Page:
<-- Google Analytics START --> <-- Google Analytics END -->

john davies
notes from a small vicar
from a parish
in Liverpool, UK

    Monday, May 31, 2004
    Pic of the month
    Spent half the evening trawling for good pics of St Ives, Cornwall, as that's where I'll be spending half of June. So many good ones I couldn't decide which to use as my Pic of the month. So instead I've showcased John Meirion Morris's Tryweryn instead. I know I wrote about it only three days ago but I think it merits an extended view long after it drops off this front page.

    Consigning May's pic to the archives I must mention I got a lovely postcard off the featured photographer, Bob Humm, during the month, complementing me on the site ("except for the Everton bits" - what can he mean?). The Architectural Review described his work as: "Delicious photographs of corrugated iron." It's inarguable, when you take a look at www.bobhumm.com.
    Sunday, May 30, 2004
    Sun-blessed hands of the man

    I have spent an evening gazing, enthralled, at a man's hands. The hands of a man called Bruce Cockburn. It's usually the words which grab me, for Cockburn is rightly celebrated as a leading poet in his field; and I was held in awe of his words again. But in the intimate surroundings of the City Varieties Music Hall Leeds last night it was his hands, defying sense, working the space between motion and emotion, effortlessly crafting songs of depth and scale. The sun-blessed hands of the man.

    Some of Bruce's recorded work suffers through over-production. Best Bruce is times like this - you and him, a small room, those hands working his guitar into an instrument of grace. As for the words ... some of the strongest Cockburn lines are those which simultaneously simmer with anger and boil over with love. "Got to kick at the darkness 'til it bleeds daylight", for instance, from the song I used as the basis of my talk at Michelle and Stuart's wedding - Lovers in a Dangerous Time. Good to see them there last night.

    Sat there I was thinking, the first Bruce album I got must have been twenty years ago, secondhand from dusty old Marina Records - Humans, which contains some of the most potent lines of any album of any era, I'd suggest. It was a good record to start with . You get bigger as you go, he sings on that: "You get bigger as you go / No one told me - I just know / Bales of memory like boats in tow / You get bigger as you go." And he has. Bigger in heart and mind. He remains as potent now as ever in his long, (over here) hidden career. His work fulfils his own words in that same song, "One small step for freedom / From foregone conclusion."

    Not long ago he released All Our Dark Tomorrows, his response to the last Bush 'election' which I previously blogged about here. Bruce explained to us the opening line came from a prediction of Nostradamus current at the time... the rest, though, is his, I guess. It hurts and it heals with a simmering sense of injustice, and I think it bears repeating:

    The village idiot takes the throne
    His the wind in which all must sway
    All sane people, die now
    Be lifted up and carried away
    You've got no home in this world of sorrows

    There's a parasite feeding on
    Everybody's bag of rage
    What goes out returns again
    To smite the mouth and burn the page
    Under the rain of all our dark tomorrows

    I can see in the dark - it's where I used to live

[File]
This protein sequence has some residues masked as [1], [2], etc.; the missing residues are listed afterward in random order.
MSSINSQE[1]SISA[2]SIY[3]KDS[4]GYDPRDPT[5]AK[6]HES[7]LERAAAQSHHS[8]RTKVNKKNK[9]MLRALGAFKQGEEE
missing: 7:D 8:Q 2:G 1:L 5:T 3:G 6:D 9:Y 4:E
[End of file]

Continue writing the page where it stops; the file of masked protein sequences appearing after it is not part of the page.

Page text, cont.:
I see excess and the gaping need
    Follow the money - see where it leads...
    It's to shrunken men stuffed up with greed
    They meet and make plans in strange half-lit tableaux
    Under the rain of all our dark tomorrows
    You've got no home in this world of sorrows

    [All Our Dark Tomorrows is on You've Never Seen Everything, 2003]
    Friday, May 28, 2004
    Presence in the absence
    Returning, I had for company Welsh rap-terrorist MC Mabon contemplating the question "How to define the divine - it's just not possible," with the appeal, "Find me an alibi for my existence." On the outward journey I'd been listening to a tape of Leslie Griffiths' Greenbelt 2003 talk about R.S. Thomas, another Welsh desert voice, exploring Thomas' eternal obsession, the absence of God.

    I've been in Bangor, to see the exhibition of John Meirion Morris's sculptures, Imagination: Source of Art and Religion at the University Anglican Chaplaincy. All of this - the impossibility and absence of God - is upfront in Morris's work, because he is a determined atheist. Which is astonishing because these sculptures shine with spirit.

    There's a questioning, provocative spirit, which the chaplaincy team have been bold to promote. This is evident in Rhiannon, a disturbing sculpture in which a passive young woman is giving birth to a foetal child, her legs and the baby encircled by barbed-wire and nails, evoking a crown of thorns.

    There's a spirit inspired by primitive art - in Morris's case the combination of African and Celtic influences which permeate his work, like Modron (pictured left). The 'Divine Mother' of the Celtic World, here placed enticingly on the altar, arms aloft, child (creation?) at her feet.

    There's a spirit birthed in personal grief and the illumination which comes through pain - in the pieta displayed in a tiny side chapel, a mother, her torso hollowed-out, supporting in her outstretched arms the collapsed body of her son; a work which Morris created whilst he and his wife were losing their son to illness some years ago.

    And... there's a spirit of defiant community, of rebellion and rebirth, in Tryweryn (below). Tryweryn is the name of the valley above Bala, which in 1957 Westminster's Government decreed would be flooded to make a reservoir to supply the city of Liverpool. The village of Capel Celyn was engulfed in the waters. It's become a symbol of what's perceived as a turning-point in Welsh history, when Welsh people became convinced of the need to govern their own affairs.